By Ananda Peters 
on Thursday, March 28, 2019

Writing makes me happy. As a kid, I would stay up late reading chapter books under my blanket with a flashlight, thinking about all the different ways I could craft stories. When a fifth grade teacher suggested students write and illustrate mini-books and put them on a certain table for others to read, I went wild. Other students were obediently writing one or maybe two books; my titles crowded the table. My pictures were awful; my stories were captivating (at least in my own mind).

I remember reading a classmate’s book and being shocked that she had switched from past to present tense midway through. ‘Somebody needs to explain this to her!’ I thought with alarm. Not knowing the student well and being separated by tiers of popularity (with myself at the bottom), I knew it wasn’t my place. I hoped and prayed the teacher would read the book and explain to the girl how to fix it. She had the potential to tell a great story and I was worried nobody would notice or guide her along, that the story wouldn’t be told in its best form. I didn’t sleep well that night.

Fast forward to my young adult years, when I was asking God for direction for my life. I had re-dedicated my life to Him and had attended Bible College so I felt like my spiritual foundation was firm. When I talked to my dad about needing direction, he said, “I’ve always thought you’d be great at scientific research. You did so well in high school science.” My heart sank. Doing well at something and wanting to do it for the rest of my life did not equate.

At that moment, I couldn’t think of anything I would rather not do than scientific research. I determined to get before God and ask Him until He answered. I would be like the persistent widow in Luke 18, who wouldn’t stop asking until she got an answer from the judge. It didn’t take long and the answer came to me as clearly as I had ever heard God speak, “You won’t be satisfied until you pursue journalism.”

Of course. It made so much sense. Images from my childhood flashed through my mind like scenes from a movie. Walking to the Eastern Graphic community newspaper office (Montague, Prince Edward Island) after school, climbing up on my dad’s stool while he used his Exacto knife to cut and paste stories and ads on the drafting table. Running there Wednesday afternoons when the papers were still damp from printing, filling my bag, and walking up and down Main Street asking people if they wanted to buy a paper. I think I sold them for fifty cents apiece and was allowed to keep a dime. When dusk set in, I would return the unsold copies and skip to the corner store to fill my pockets with candy. The smell of fresh newspapers filled my nostrils again as I thought about those memories.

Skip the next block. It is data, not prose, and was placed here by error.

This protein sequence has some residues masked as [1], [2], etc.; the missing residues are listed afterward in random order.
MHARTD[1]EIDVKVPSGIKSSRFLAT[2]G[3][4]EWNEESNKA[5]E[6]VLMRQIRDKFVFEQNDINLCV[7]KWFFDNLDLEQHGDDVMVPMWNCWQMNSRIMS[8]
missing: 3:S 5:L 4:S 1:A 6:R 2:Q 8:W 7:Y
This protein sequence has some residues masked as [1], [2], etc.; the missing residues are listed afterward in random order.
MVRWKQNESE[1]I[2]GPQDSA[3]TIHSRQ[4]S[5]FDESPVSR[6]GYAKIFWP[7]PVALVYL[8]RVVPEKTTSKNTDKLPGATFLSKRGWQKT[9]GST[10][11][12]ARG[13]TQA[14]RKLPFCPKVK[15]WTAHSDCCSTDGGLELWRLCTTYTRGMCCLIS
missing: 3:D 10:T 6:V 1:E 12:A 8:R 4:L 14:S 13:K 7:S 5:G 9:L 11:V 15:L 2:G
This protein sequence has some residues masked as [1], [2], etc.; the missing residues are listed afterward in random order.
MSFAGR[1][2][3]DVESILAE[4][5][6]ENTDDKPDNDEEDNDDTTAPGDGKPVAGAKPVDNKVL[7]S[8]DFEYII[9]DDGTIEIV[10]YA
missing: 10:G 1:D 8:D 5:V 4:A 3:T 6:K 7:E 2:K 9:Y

I was so excited to tell my dad the next day.

“Dad, I know what I need to do now. I’m going to go into journalism.”

Perhaps a different set of memories filled his mind. Long hours, small paychecks. A marriage that collapsed after years of financial stress.

He paused before answering, “Are you sure, dear?”

Yes, I was sure. I’d never been so sure of anything. I enrolled at university almost immediately and went on to complete an English degree, then enrolled in a journalism program.

A colleague at CBC Radio later asked me, “What direction do you see yourself going here?” He was referring to the reporter’s or producer’s track, and if I saw myself continuing in daily news or longer-form documentaries, in radio or television.

“I just want to tell people’s stories,” I responded.

That resolve has never shifted course. I married my husband 17 years ago and put my career on hold for something I valued far more: raising a family. We now have seven living children and have buried two. Our youngest is two years old and with myself at 43, I think our childbearing days might be over. Alas, I think I might just have a little tiny breathing space to write!

God is, of course, the great Creator, and I believe He puts in each of our hearts a desire to be creative. It looks different for each of us but it is such a happy feeling when we can tap into our individual creativity. Especially busy mamas! It might be a melody you can’t stop humming as you sweep up dumped cheerios. Maybe a sketch you find yourself doing by flashlight after your hubby is in bed. It could be sewing, singing, painting, dancing, whatever it is, do it! Do it five minutes this week if that’s all you have. It will make you smile. And I think it makes God smile too!

Zephaniah 3:17, “The Lord your God in your midst,
The Mighty One, will save;
He will rejoice over you with gladness,
He will quiet you with His love,
He will rejoice over you with singing.”

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